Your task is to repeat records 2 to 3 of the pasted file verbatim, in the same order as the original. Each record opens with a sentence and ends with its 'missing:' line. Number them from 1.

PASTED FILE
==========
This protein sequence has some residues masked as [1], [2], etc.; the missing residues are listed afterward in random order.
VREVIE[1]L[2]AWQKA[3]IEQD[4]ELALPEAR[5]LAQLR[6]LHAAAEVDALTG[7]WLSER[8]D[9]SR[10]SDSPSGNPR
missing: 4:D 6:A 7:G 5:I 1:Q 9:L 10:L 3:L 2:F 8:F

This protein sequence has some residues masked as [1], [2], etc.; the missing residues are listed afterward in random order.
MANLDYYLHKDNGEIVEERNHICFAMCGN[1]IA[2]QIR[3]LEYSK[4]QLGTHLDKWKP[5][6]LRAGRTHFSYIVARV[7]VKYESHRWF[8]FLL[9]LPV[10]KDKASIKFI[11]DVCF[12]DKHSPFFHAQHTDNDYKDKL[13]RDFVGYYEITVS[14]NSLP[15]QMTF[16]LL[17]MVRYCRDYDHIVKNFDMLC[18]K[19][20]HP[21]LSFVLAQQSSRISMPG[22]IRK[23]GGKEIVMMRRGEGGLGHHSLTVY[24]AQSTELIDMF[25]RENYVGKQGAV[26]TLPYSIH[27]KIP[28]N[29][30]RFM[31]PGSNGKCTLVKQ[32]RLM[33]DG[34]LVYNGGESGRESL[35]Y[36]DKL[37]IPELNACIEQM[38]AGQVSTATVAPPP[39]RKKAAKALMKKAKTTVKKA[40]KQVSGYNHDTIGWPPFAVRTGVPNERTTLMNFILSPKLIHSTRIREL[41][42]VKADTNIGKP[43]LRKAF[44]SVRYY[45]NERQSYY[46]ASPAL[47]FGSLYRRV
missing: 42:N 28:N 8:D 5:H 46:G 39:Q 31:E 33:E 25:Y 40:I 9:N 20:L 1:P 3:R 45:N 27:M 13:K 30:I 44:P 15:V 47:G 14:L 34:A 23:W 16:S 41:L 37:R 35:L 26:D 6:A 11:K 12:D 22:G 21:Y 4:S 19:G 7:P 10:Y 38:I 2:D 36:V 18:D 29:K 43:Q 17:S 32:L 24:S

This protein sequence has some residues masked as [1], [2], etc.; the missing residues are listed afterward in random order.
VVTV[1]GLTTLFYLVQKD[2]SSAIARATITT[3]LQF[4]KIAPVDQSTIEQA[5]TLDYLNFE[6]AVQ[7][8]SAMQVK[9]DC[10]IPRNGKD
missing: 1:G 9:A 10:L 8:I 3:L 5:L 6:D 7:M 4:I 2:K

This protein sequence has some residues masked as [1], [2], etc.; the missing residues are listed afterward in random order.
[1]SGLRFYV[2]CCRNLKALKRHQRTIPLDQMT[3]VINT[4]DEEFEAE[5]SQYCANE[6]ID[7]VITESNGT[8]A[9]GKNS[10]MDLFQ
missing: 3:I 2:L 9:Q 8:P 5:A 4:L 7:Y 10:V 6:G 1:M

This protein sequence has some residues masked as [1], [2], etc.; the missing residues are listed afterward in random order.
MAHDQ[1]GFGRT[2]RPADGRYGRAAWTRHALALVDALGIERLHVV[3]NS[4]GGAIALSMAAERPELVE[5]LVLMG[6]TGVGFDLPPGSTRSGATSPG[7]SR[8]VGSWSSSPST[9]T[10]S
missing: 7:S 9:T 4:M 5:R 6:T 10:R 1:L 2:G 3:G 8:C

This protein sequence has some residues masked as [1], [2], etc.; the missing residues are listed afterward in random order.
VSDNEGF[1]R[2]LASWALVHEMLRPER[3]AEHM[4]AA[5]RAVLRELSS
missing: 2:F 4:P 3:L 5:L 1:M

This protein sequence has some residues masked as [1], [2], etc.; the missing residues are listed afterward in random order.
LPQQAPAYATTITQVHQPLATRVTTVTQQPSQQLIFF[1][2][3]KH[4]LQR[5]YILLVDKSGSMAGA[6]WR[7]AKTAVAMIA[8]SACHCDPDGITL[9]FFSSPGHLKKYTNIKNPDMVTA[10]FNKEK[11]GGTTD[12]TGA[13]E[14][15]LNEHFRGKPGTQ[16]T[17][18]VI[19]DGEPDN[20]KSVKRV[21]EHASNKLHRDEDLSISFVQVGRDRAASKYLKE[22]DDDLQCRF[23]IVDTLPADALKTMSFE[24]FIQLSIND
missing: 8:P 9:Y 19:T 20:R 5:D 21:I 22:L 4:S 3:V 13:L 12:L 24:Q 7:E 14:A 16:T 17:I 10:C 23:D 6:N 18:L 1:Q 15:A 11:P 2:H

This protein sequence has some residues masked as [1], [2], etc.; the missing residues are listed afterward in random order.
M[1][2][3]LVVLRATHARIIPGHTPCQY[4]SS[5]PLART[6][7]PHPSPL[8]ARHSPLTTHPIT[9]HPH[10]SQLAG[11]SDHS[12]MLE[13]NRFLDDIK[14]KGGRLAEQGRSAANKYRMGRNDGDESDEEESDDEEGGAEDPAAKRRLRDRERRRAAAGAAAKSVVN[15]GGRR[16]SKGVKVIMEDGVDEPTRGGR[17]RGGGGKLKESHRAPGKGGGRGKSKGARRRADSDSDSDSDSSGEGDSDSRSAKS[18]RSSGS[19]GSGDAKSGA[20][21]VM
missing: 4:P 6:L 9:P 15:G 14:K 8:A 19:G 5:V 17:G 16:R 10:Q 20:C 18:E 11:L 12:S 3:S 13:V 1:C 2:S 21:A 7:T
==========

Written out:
This protein sequence has some residues masked as [1], [2], etc.; the missing residues are listed afterward in random order.
MANLDYYLHKDNGEIVEERNHICFAMCGN[1]IA[2]QIR[3]LEYSK[4]QLGTHLDKWKP[5][6]LRAGRTHFSYIVARV[7]VKYESHRWF[8]FLL[9]LPV[10]KDKASIKFI[11]DVCF[12]DKHSPFFHAQHTDNDYKDKL[13]RDFVGYYEITVS[14]NSLP[15]QMTF[16]LL[17]MVRYCRDYDHIVKNFDMLC[18]K[19][20]HP[21]LSFVLAQQSSRISMPG[22]IRK[23]GGKEIVMMRRGEGGLGHHSLTVY[24]AQSTELIDMF[25]RENYVGKQGAV[26]TLPYSIH[27]KIP[28]N[29][30]RFM[31]PGSNGKCTLVKQ[32]RLM[33]DG[34]LVYNGGESGRESL[35]Y[36]DKL[37]IPELNACIEQM[38]AGQVSTATVAPPP[39]RKKAAKALMKKAKTTVKKA[40]KQVSGYNHDTIGWPPFAVRTGVPNERTTLMNFILSPKLIHSTRIREL[41][42]VKADTNIGKP[43]LRKAF[44]SVRYY[45]NERQSYY[46]ASPAL[47]FGSLYRRV
missing: 42:N 28:N 8:D 5:H 46:G 39:Q 31:E 33:E 25:Y 40:I 9:N 20:L 1:P 3:R 45:N 27:M 13:K 30:I 44:P 15:V 47:G 14:L 34:A 23:W 16:S 41:L 37:R 35:L 26:D 6:A 11:K 12:D 22:G 21:Y 4:S 19:G 7:P 10:Y 38:I 2:D 36:V 18:D 29:K 43:Q 17:S 32:L 24:S

This protein sequence has some residues masked as [1], [2], etc.; the missing residues are listed afterward in random order.
VVTV[1]GLTTLFYLVQKD[2]SSAIARATITT[3]LQF[4]KIAPVDQSTIEQA[5]TLDYLNFE[6]AVQ[7][8]SAMQVK[9]DC[10]IPRNGKD
missing: 1:G 9:A 10:L 8:I 3:L 5:L 6:D 7:M 4:I 2:K